Hollywood’s “thing” at the moment seems to be revamping fairy tales. We’ve already endured Red Riding Hood and Beastly and the post-Twilight Kristen Stewart vehicle Snow White And The Huntsmen is due out later this year. It’s fitting then that Tarsem Singh, Hollywood’s go-to man for undiluted extravagance, should be given free rein on a fairy tale.
His work on The Fall and Immortals showed a visual flair which is as distinctive and unique as any you could name. Expectations therefore were set high for a riotous blow-out of a movie; a high-energy, high-camp pseudo-pantomime and for the most part, that’s exactly what we’ve got.
But though the set and costume design is expectedly lavish (gigantic improbable dresses, glittering ballrooms) and it’s occasionally very funny, there’s a nagging feeling that it could have been so much more.
Sadly, though, the gaudiness isn’t quite grand enough and often comes across as tacky– it’s the difference between Christina Aguillera or Lady Gaga’s calculated excess and a guy in a gold-spandex onesie doing the funky chicken. Thankfully there are some impressive directorial flourishes – notably scenes in which the Queen steps through the mirror to a shimmering fantasy world – but there nothing here that seems the product of an unfettered imagination.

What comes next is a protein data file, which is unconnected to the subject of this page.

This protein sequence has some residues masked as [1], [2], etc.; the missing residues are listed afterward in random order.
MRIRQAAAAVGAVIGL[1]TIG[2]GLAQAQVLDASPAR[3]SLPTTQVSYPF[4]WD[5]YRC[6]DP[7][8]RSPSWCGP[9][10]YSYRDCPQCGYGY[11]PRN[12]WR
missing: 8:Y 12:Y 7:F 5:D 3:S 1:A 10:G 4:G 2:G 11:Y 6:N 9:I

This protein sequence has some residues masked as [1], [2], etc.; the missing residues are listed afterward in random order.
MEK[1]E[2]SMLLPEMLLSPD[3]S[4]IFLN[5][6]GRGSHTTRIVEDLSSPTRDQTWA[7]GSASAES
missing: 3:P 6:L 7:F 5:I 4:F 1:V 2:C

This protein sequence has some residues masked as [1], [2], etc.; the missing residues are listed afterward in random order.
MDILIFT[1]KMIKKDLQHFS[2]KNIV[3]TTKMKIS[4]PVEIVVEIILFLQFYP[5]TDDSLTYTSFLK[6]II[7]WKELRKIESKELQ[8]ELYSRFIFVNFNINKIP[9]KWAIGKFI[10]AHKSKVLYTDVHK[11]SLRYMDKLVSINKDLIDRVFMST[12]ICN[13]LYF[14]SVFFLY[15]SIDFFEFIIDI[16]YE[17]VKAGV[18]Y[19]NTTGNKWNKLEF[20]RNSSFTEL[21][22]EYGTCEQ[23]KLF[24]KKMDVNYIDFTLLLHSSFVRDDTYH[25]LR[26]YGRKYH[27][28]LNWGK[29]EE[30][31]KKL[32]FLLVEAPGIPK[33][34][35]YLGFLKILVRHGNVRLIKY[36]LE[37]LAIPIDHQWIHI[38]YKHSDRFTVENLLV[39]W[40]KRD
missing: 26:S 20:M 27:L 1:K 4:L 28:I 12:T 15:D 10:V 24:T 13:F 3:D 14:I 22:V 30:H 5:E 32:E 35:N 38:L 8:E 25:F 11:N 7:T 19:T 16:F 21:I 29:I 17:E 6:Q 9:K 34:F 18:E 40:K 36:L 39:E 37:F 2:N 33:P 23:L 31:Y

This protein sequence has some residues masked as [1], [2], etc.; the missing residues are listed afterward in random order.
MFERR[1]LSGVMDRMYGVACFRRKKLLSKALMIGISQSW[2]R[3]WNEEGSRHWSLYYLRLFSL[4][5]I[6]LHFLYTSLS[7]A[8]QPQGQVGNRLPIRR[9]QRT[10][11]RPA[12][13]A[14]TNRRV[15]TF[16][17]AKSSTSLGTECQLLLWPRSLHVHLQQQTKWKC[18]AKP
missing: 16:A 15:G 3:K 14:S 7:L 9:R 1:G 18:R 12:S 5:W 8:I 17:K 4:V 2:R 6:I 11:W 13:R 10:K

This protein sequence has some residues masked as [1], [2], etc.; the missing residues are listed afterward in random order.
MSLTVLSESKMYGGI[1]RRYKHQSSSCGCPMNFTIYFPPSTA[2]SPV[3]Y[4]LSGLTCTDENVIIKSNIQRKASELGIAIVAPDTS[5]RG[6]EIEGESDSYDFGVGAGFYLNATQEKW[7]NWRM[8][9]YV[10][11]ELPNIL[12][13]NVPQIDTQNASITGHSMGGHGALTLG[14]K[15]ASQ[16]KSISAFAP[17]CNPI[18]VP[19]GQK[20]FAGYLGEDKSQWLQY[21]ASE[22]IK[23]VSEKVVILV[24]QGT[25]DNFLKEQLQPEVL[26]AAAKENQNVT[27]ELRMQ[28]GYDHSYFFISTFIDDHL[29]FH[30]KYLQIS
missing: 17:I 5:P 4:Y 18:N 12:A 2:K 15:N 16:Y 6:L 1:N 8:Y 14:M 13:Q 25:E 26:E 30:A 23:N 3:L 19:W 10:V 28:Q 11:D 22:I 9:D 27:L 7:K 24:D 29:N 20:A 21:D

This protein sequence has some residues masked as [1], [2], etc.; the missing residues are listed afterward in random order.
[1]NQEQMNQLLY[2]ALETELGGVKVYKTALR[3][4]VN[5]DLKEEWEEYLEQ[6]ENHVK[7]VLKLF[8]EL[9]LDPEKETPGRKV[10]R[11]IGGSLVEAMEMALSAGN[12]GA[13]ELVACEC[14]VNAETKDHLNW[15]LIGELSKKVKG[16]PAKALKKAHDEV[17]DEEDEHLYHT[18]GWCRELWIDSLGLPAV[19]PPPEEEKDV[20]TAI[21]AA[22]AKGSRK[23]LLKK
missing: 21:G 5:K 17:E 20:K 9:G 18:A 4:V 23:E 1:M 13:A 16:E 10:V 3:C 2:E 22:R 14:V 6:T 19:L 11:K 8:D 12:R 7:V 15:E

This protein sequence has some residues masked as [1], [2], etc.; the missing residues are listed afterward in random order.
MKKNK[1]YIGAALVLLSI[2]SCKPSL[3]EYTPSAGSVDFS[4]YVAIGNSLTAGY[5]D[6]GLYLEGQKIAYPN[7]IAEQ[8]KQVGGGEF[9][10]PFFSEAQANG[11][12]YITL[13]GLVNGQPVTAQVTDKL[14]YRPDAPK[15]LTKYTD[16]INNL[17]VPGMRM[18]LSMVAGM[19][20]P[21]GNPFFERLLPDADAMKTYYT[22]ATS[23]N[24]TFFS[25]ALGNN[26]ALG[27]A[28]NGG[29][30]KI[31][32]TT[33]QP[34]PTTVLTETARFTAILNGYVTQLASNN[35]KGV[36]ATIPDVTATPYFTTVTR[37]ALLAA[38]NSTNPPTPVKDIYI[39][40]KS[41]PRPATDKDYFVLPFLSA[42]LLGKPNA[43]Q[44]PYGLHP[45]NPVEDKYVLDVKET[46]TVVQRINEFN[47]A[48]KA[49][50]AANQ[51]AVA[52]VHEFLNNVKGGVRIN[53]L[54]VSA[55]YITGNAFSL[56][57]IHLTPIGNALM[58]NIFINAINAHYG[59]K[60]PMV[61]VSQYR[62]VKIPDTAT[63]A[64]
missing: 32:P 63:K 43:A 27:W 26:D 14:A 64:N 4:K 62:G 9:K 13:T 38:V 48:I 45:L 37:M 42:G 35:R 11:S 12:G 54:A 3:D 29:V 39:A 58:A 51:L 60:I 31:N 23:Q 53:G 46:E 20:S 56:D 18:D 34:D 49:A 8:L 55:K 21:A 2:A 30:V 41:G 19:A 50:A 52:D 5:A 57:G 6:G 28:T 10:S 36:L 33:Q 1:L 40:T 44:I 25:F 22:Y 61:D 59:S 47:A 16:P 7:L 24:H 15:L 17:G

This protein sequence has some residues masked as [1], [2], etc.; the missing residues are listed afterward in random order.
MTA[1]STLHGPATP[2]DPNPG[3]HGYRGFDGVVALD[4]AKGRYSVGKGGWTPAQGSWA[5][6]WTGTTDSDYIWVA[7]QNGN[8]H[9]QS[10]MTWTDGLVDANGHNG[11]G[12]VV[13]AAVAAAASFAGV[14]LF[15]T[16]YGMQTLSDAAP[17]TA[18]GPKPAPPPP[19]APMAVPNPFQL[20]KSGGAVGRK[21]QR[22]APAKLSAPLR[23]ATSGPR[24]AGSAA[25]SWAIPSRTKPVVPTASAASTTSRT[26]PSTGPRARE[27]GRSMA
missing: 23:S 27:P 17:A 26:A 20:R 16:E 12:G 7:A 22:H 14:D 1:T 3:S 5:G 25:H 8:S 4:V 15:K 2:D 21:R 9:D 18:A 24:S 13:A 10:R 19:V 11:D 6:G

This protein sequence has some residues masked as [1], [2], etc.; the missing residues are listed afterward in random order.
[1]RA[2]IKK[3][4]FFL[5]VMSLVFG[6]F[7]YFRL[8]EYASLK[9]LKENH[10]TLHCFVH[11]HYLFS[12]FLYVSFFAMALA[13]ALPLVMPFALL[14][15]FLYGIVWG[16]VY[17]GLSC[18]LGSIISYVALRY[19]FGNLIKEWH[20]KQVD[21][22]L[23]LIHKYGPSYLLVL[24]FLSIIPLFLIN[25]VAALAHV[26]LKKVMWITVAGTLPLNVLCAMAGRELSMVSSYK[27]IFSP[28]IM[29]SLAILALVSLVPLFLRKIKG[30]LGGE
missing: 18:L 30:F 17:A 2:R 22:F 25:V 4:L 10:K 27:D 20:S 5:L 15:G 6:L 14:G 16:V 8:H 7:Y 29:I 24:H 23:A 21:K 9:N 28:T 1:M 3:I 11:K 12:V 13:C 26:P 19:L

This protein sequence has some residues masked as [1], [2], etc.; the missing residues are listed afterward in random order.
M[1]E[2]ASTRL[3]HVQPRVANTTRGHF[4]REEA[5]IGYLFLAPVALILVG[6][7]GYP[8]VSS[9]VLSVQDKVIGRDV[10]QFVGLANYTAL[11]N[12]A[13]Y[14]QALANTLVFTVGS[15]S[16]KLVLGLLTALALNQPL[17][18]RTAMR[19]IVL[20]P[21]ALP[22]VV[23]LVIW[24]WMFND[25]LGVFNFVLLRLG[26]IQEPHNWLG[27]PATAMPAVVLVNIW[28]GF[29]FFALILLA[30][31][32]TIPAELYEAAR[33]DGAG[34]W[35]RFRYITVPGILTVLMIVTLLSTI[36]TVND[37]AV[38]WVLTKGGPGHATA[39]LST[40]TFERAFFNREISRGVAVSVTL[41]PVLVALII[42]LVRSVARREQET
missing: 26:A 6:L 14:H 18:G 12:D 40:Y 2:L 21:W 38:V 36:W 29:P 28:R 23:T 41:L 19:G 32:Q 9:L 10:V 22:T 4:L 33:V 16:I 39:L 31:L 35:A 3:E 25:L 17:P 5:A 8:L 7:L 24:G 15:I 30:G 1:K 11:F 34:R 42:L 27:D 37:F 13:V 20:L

The plot is as the traditional fairy tale but with a few minor differences. Snow White (Lily Collins – daughter of Phil), instead of a fawning ingénue, fights back with the help of the dwarfs (now re-imagined as bandits rather than merely diminutive musical miners) and the prince (Armie Hammer) is now equal parts hapless and heroic.
Old Queenie remains as heartless as ever, embodied with sly relish by Julia Roberts. She’s easily the best thing about the movie – delivering acid-tongued put downs with a cocked eyebrow and hamming it up to hitherto unheard of levels – she’s clearly having a great time. Armie Hammer too is also clearly on cloud nine – consistently funny and charming, he recalls a thinner Brendan Fraser back when Brendan Fraser wasn’t unbearable.
Lily Collins, though beautiful and striving for feisty doesn’t really impress as Snow but that’s more the fault of an underwritten character (a sketchy subplot sees her try to liberate the villagers from the Queen’s tyrannical rule as a sort of pale Robin Hood) than anything to do with her acting (or her infinitely fascinating eyebrows).
Unfortunately her dwarf compatriots have precisely one personality trait each which is worked into a joke (one’s always hungry, one’s always howling, one wants to find love etc.) and repeated ad nauseum; they’re more annoying the lovable.
The script is hit and miss – it’s occasionally hilarious and is extremely genre savvy (a joke about focused group endings is a particular highlight) but the comedy is sporadic and the tone inconsistent. This is after all, a film aimed at younger viewers, so the dollops of slapstick which might make adult viewers sigh will most likely be right on the button for those not yet out of short trousers.
Singh’s efforts have always been more about style than substance and that’s the case here again. It’s just that this time, there’s not quite enough pizzazz to distract from its shortcomings.